• You may need to work with a registered dietitian to create a healthy eating plan for you. The dietitian can teach you how to control the amount and types of carbohydrates you eat to help control your blood glucose levels while still meeting your pregnancy needs. You may also be asked to keep a food journal and track your weight.
  • You may need to check your blood glucose daily at home, using a blood glucose meter. Ask your doctor or diabetes educator to recommend a blood glucose meter that is right for you. Testing and tracking your blood glucose will help you and your healthcare professionals manage your gestational diabetes.
  • It is common to have to check your blood glucose four or more times a day, usually fasting and then 1 to 2 hours after meals. Your doctor or health care professional will tell you how often to test and your blood glucose target range. Don’t forget to keep a record of your blood glucose tests, including when you test, what your result is, and whether it was before or after eating, including how long after eating.
  • Gentle exercise during pregnancy will help your body use its own insulin better and help control your blood glucose levels. Types of exercises pregnant women can safely enjoy, include brisk walking and swimming. Talk to your health care professionals and get guidance for safe exercise with pregnancy.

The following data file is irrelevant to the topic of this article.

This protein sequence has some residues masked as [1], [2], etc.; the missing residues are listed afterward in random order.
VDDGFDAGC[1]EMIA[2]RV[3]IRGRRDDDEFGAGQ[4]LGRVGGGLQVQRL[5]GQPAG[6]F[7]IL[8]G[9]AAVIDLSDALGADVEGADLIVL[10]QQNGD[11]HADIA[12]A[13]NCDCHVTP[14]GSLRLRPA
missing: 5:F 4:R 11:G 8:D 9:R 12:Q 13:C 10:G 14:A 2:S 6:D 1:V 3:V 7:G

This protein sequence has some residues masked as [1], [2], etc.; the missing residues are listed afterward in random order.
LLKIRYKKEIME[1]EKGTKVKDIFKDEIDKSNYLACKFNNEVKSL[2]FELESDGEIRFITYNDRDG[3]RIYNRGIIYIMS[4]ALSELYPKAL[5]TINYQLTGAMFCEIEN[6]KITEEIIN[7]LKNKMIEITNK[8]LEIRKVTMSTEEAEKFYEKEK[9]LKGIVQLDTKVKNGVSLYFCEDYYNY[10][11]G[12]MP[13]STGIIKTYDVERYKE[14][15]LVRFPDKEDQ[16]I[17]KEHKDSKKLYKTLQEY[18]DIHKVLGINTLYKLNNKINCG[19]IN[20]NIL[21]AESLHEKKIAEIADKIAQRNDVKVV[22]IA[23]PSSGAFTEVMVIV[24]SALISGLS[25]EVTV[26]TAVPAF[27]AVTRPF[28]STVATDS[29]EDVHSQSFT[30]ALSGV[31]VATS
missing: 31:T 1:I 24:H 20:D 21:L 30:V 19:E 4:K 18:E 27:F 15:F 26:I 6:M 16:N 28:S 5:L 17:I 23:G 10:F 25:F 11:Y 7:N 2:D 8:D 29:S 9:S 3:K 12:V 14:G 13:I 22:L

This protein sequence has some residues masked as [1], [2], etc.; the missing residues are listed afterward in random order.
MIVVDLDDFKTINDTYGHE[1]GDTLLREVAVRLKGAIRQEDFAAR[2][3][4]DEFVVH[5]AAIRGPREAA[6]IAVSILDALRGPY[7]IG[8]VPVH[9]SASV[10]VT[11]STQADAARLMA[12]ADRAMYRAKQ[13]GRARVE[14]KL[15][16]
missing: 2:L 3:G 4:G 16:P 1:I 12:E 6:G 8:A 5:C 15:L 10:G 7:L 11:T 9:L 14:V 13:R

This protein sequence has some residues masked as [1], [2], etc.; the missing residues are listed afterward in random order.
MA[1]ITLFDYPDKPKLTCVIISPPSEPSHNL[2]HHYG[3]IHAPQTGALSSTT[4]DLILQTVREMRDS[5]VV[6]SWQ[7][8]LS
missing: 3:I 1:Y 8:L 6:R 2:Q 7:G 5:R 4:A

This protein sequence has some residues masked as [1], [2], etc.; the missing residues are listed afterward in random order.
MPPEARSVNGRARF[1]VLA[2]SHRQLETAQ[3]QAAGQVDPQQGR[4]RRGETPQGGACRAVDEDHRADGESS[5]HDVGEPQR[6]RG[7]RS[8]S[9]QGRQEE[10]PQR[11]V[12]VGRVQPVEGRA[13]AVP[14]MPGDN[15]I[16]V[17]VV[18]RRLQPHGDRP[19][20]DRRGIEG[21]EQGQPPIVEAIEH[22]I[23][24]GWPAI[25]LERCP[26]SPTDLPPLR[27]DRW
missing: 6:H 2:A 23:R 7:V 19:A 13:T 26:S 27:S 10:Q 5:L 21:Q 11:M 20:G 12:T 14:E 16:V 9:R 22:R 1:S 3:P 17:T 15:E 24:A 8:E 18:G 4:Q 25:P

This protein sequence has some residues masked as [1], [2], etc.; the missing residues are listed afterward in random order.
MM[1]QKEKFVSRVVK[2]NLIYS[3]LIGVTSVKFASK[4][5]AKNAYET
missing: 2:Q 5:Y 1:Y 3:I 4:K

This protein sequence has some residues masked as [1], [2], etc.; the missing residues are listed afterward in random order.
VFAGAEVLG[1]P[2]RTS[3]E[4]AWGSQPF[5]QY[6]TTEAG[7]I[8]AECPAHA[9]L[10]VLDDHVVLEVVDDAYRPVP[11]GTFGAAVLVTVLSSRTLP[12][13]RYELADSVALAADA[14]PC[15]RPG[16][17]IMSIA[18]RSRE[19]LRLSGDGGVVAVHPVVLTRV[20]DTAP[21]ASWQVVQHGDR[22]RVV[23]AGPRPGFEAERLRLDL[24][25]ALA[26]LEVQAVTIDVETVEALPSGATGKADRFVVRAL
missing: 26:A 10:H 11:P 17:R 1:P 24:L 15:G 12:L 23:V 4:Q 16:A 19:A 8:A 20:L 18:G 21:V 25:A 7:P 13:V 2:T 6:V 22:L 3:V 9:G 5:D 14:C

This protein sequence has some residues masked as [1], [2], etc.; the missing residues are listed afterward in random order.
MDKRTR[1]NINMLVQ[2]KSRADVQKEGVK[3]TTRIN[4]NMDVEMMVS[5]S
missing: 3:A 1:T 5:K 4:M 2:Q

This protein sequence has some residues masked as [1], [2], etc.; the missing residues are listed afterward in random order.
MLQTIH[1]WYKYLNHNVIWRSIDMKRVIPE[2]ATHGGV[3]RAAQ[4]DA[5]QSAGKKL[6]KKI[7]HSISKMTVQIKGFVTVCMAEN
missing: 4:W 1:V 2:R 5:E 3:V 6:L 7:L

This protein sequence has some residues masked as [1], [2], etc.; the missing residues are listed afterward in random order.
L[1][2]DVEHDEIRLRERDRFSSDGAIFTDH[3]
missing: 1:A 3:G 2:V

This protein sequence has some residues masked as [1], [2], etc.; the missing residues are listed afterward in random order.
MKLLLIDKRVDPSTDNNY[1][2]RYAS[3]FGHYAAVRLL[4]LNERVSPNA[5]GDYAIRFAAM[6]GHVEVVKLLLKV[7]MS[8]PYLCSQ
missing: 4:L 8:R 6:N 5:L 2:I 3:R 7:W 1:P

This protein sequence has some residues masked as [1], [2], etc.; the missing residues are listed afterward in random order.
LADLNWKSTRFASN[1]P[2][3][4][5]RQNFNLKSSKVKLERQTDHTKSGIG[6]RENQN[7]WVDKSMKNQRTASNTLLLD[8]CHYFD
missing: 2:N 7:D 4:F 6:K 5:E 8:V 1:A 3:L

At your obstetrician visits, your blood pressure and urine may be checked. You will also discuss your blood glucose test results with your doctor, as well as what you have been eating, how much you have been exercising, and how much weight you have gained. Your growing baby will also be monitored closely. All of this will help determine if the treatment plan for gestational diabetes is working and when changes may be needed.

If changing your eating plan and adding exercise do not keep your blood glucose levels in check, your doctor may recommend diabetes medicines: pills or insulin, for the rest of your pregnancy.

Taking medications (tablets/pills, insulin)

If your doctor prescribes pills or insulin, keep in mind that it’s not a sign that you’ve failed to manage your gestational diabetes. In some cases, your body may simply not be able to make enough insulin on its own to handle what your body needs as the baby grows. It’s important to follow your doctor’s recommendations to protect both you and your baby. Once you’ve given birth, chances are you will no longer need to take the diabetes medicine.

If your doctor prescribes insulin for your gestational diabetes, it means taking it by injection or other device such as an insulin pump. A family member can learn how to do this with you and help you take your insulin as prescribed. The good news is that today, the small, thin needles made for taking insulin help make the injections virtually painless. Your doctor will tell you when to take your insulin, how much to take each time and may make changes to the dose during the remaining course of your pregnancy.


2 IDF Diabetes Atlas (8th Ed.) (2017). International Diabetes Federation: Brussels, Belgium. Online version accessed May. 5, 2018